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Climbing Lightly Through Forests coverIn her introduction to this fine collection of poems honouring Ursula Le Guin, co-editor Lisa Bradley comments that “the best anthologies are conversations.” She tells us how the poets are responding to Le Guin, “her work, or their own responses to her or her work: […] as editors [… we] put the poets in conversation with each other and with the readers” (p.1). This is a rich and moving conversation to be a part of as a reader, full of sadness but also delight: a multitude of voices remembering and reflecting upon Le Guin, or offering new visions of topics and themes that were important in her work and life. The volume is clearly a labour of love, but although it is a tribute to a beloved author who has died—and the editors hope readers will find “solace and support” (p. 4) in the collection— it is not a grief-fest. The editors have wisely allowed enough variety, and a movement from sorrow to wonder and back again, to help prevent the reader from being overwhelmed with a sense of loss. Nevertheless, I found myself blinking away tears several times in the course of reading this collection.

R. B. Lemberg argues in the useful retrospective essay that concludes the volume that “poetry frames Le Guin’s body of work and her life” (p. 101). Le Guin’s poems are, Lemberg notes, “smaller scale” than her novels, focusing on the local and the personal. The “magic of her poetry is quieter,” Lemberg writes in the introduction. “It is in the wind and water, the landscape and the trees, whole forests of them” (p. 2). Lemberg’s essay offers valuable insights into Le Guin’s work and writing processes: her subjects being the landscape of the Pacific Northwest, with its birds, animals and especially trees, family, aging, life and death, but also politics, mythology, and philosophy. Lemberg concludes from a comprehensive reading of Le Guin’s work that Le Guin valued slowness: the cycles of nature and “the careful, iterative process of writing about the same themes” (p. 104). The poems in this volume collectively reflect all these ideas.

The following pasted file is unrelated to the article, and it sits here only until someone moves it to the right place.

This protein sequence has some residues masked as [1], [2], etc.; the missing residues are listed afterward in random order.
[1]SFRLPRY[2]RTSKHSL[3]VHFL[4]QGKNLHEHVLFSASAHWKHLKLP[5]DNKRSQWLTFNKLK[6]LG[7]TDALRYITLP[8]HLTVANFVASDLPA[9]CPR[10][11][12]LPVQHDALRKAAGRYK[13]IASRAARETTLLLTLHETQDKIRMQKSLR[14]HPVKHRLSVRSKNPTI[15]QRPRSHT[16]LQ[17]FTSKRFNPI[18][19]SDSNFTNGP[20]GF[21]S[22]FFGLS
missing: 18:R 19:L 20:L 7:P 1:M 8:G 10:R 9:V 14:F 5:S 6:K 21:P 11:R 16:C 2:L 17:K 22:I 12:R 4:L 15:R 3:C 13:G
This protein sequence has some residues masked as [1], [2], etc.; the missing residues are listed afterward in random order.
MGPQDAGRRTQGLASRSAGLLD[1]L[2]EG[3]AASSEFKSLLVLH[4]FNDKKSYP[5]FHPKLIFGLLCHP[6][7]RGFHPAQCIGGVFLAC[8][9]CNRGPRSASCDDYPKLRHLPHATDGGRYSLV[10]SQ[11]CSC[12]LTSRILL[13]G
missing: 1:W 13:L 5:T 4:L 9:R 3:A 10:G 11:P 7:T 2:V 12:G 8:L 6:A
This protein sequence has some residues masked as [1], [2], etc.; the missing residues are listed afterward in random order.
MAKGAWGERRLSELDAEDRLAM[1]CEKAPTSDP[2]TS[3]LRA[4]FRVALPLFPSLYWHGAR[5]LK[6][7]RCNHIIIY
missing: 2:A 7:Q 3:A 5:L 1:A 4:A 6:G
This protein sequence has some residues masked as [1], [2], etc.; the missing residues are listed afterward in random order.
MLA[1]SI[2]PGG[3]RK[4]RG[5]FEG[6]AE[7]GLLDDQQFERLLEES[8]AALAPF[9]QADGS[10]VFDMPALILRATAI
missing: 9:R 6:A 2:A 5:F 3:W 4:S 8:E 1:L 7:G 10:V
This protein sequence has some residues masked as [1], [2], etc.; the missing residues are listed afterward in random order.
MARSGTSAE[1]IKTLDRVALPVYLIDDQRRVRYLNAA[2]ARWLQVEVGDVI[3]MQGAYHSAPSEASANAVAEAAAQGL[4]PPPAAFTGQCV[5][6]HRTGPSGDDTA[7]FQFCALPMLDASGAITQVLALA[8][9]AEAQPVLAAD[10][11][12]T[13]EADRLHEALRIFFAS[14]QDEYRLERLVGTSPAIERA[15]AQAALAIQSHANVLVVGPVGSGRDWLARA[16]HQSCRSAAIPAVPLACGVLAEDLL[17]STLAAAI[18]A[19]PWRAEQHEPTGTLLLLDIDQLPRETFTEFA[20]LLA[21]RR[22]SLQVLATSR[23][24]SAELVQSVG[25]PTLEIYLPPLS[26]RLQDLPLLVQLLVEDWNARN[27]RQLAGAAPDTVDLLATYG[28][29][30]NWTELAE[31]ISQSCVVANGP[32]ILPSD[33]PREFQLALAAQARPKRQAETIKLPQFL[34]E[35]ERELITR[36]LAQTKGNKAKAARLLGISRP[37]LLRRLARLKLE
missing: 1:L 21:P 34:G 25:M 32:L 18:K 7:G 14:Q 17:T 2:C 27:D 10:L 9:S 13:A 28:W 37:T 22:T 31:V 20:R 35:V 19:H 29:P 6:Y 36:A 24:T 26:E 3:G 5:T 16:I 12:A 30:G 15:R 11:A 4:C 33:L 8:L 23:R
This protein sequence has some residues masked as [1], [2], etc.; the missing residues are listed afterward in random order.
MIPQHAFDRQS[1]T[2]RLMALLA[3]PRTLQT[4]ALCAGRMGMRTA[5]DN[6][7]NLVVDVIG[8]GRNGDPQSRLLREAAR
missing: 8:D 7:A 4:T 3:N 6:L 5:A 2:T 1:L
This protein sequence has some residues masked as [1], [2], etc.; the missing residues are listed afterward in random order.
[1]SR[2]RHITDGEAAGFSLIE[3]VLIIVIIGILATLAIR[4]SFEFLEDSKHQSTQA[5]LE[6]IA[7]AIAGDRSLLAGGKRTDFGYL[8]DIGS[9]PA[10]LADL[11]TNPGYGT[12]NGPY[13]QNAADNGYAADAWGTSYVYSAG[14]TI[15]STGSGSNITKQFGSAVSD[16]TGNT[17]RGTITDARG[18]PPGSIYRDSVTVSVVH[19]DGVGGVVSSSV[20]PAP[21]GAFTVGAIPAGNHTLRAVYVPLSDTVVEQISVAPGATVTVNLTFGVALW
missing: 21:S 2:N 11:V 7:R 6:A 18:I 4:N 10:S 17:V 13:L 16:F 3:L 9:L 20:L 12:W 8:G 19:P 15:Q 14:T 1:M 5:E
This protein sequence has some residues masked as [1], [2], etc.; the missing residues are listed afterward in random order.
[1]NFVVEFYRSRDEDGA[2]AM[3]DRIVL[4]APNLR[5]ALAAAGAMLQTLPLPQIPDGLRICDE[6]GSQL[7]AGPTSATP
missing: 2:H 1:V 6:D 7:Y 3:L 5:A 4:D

Although many reference her novels and other prose works, only a few of the  poems in this collection are based explicitly on Le Guin’s own poetry—and not all the poems in the volume are even easily connected to a specific work of Le Guin’s. Nevertheless, to a reader familiar with her work, the cumulative impression of this expertly curated collection is indeed “deeply Ursuline,” as Lemberg suggests in the introduction, in its contemplativeness, in its rebelliousness and resistance, in its thoughtfulness, in its sadness and its hope” (p. 3).